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Why New Inspection For New Appr?

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Jeff Horton

Senior Member
Joined
Jan 15, 2002
Professional Status
Certified Residential Appraiser
State
Alabama
Just had a discussion and I don't know the answer. We started talking about transferring one appraisal to another lender and that led to a discussion about doing a 2nd appraisal on the same property. My thinking was we had to do a new appraisal but I can't find that in USPAP. Looks like we can re-assign with permission in AO-10 but that lead to something else.

Many of us have said the simple thing to do if a second appraisal is needed is do another inspection, perhaps even a drive-by, then a new report. My question is why do another inspection? Is there something in USPAP that says we can not do two appraisals based on one inspection? (Unless somehow the inspection is confidential or client specific)

I don't know the answer to that but I can not come up with anything that says that the client owns our inspection (so to speak) like they own the report. So why can't we two weeks latter do another appraisal with the old effective date of the inspection? Is this something we dreamed up and agreed on or is there something in USPAP that I am overlooking? Is the inspection in some way client confidential?
 

Bill_FL

Senior Member
Joined
Aug 23, 2002
Professional Status
Certified General Appraiser
State
Florida
If it is a "new appraisal" the best way to establish that is with a new effective date. I dont know about you, but I am not willing to bet the house didnt burn down since the last time I saw it.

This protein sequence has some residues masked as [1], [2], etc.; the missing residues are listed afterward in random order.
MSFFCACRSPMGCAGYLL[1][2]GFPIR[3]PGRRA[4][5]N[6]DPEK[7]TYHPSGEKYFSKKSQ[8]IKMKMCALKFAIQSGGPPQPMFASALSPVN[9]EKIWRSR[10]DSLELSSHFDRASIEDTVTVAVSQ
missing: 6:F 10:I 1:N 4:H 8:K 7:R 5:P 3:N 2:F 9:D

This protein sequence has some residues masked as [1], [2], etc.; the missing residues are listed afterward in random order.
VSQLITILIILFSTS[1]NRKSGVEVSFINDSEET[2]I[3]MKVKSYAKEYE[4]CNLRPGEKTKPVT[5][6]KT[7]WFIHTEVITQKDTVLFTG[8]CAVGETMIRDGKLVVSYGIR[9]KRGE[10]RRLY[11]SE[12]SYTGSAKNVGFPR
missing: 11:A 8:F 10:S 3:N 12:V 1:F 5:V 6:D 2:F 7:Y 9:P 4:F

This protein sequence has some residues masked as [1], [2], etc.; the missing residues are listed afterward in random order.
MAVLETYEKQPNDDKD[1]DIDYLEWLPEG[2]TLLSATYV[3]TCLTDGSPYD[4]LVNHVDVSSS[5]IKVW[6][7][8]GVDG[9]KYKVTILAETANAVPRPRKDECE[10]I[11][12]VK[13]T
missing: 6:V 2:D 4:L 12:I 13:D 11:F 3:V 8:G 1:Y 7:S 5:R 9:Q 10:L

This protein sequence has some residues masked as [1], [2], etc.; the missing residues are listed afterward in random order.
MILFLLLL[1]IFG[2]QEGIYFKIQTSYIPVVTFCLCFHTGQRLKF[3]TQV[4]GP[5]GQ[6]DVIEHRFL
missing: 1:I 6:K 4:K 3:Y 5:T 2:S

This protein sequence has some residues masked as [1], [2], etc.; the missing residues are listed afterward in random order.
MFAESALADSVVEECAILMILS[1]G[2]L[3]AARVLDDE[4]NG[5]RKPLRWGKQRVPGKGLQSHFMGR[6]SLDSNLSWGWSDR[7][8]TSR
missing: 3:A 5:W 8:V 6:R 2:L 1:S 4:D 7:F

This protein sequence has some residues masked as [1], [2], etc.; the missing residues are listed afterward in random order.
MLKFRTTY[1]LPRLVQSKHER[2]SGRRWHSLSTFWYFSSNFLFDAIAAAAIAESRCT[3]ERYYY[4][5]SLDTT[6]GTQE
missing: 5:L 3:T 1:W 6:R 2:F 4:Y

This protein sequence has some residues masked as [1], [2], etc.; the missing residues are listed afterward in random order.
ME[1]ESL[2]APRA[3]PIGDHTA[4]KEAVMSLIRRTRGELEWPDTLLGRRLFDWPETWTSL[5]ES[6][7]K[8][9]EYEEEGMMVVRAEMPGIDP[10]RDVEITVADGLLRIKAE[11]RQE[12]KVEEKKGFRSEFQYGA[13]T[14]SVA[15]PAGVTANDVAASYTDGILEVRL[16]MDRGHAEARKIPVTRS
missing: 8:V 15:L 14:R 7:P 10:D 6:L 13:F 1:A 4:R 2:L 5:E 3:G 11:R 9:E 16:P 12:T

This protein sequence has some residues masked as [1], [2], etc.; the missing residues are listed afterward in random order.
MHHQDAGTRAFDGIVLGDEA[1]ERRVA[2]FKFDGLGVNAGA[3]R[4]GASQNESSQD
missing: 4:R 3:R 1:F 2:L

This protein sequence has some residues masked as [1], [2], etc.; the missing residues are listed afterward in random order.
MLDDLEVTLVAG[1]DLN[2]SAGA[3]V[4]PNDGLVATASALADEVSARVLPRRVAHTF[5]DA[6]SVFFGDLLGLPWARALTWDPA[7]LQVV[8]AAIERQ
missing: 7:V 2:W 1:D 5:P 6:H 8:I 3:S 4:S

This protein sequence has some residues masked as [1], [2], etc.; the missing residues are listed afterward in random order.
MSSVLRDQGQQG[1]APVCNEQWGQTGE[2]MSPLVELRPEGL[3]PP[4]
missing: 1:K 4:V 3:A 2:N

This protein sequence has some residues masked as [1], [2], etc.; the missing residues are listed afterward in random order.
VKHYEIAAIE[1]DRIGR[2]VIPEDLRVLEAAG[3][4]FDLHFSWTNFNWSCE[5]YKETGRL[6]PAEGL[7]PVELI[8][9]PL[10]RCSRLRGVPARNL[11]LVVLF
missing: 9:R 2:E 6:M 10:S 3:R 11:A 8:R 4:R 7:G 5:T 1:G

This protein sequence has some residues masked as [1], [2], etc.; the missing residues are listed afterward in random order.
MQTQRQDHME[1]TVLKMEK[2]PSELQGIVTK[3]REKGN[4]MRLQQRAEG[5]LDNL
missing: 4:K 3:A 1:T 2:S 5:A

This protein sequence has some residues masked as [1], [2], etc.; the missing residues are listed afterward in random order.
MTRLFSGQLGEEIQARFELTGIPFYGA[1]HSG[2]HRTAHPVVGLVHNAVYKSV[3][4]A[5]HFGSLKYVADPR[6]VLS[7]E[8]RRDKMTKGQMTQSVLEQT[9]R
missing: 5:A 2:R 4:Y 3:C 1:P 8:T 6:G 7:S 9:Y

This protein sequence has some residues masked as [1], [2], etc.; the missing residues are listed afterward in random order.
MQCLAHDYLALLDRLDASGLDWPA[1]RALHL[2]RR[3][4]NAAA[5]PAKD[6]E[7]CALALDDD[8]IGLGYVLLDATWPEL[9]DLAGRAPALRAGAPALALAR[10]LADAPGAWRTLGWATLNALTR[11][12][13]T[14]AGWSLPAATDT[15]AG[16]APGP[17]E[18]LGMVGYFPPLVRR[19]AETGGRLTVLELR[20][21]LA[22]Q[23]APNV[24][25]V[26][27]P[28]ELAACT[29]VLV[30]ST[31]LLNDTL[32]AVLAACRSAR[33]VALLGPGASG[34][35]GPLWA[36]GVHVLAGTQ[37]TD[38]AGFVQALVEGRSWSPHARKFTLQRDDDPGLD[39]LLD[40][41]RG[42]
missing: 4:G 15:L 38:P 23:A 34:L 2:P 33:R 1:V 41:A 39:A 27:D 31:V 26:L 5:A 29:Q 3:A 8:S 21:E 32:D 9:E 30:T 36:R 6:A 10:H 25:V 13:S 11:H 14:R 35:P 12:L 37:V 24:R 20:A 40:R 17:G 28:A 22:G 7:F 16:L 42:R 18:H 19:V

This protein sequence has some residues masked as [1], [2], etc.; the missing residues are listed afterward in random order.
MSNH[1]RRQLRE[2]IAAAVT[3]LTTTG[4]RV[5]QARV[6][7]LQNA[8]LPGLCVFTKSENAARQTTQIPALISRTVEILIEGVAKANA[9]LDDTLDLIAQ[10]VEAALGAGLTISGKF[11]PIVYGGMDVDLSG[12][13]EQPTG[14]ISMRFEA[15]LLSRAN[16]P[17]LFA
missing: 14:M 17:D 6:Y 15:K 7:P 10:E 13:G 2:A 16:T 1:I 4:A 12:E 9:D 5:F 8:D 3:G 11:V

Farm Gal

Elite Member
Joined
Jan 14, 2002
Professional Status
Licensed Appraiser
State
Nebraska
Jeff:

Firstly, I agree with Bill that making the second inspection absolutely insures interpretation of yoru work product as a new effective date and a new assignment.

I am one of those who is not entirely clear that barring the second inspection that we MIGHT not get accused of 'stealing' the orginal clients 'right' to the appraisal inspection AND the subsequent (second) appraisal report.

The lack of clear definition of confidentiality, proprietary rights and/or defined ownership rights of the DATA acquired on an appraisal 'viewing' make me desire to cover my a$$ets, by the simple step of requiring a new inspection.

With the recent changes to USPAP and some face time with the powers that be for definition and clarification, I am entirely comfortable taking my notes from last summers class, and handing a judge or lawyer those very specific quotes/notes and saying I have the right and even responsibility to make my professional services available to the public and financial institutions who need or request them. I also have names and numbers of other witnesses, and those of the principals who taught the class!
~~~~
sooo
I have some doubts as to whether I could be hung for 'using' the previous inspection which was arranged on behalf of client A for the purpose of developing a subsequent report for client B... but you know having doubts is not the same as certainty.

I have NO qualms about performing a second inspection/effective date report at the request of client B.

I may be proven wrong in a court of law.

One of the concerns of the ASB is to provide the greatest public good, granted that this is USALLY defined as "to the financial institutions" but it also applies to the individuals who make up the public as a whole! If you apply THAT test and a little mercy in terms of fee to the homeowner, it seems to me that the greater good IS served by performing a second appraisal.

I will go with that.
 

Jeff Horton

Senior Member
Joined
Jan 15, 2002
Professional Status
Certified Residential Appraiser
State
Alabama
Good answers and I agree that a second inspection is good idea. But I am still asking/wondering if anyone knows if that is a requirement and something that makes us feel safe?

In other words is this just another Urban legend?

Just curious but I don't "think" anyone owns the rights to our inspection. Just the report we produce.

And so what if the house has burned? If your effective date is your inspection date so what? I actually had that happen. My appraisal was dated for a couple of days before it burned. Ended up doing it for the Insurance Company instead of the Mortgage company but it didn't change my appraisal.